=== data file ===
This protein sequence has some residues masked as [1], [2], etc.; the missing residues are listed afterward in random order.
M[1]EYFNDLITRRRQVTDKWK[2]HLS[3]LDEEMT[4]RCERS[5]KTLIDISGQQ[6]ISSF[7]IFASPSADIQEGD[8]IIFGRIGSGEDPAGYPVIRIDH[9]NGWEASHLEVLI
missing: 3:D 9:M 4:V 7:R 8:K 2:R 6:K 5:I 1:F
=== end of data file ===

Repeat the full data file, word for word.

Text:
This protein sequence has some residues masked as [1], [2], etc.; the missing residues are listed afterward in random order.
M[1]EYFNDLITRRRQVTDKWK[2]HLS[3]LDEEMT[4]RCERS[5]KTLIDISGQQ[6]ISSF[7]IFASPSADIQEGD[8]IIFGRIGSGEDPAGYPVIRIDH[9]NGWEASHLEVLI
missing: 3:D 9:M 4:V 7:R 8:K 2:R 6:K 5:I 1:F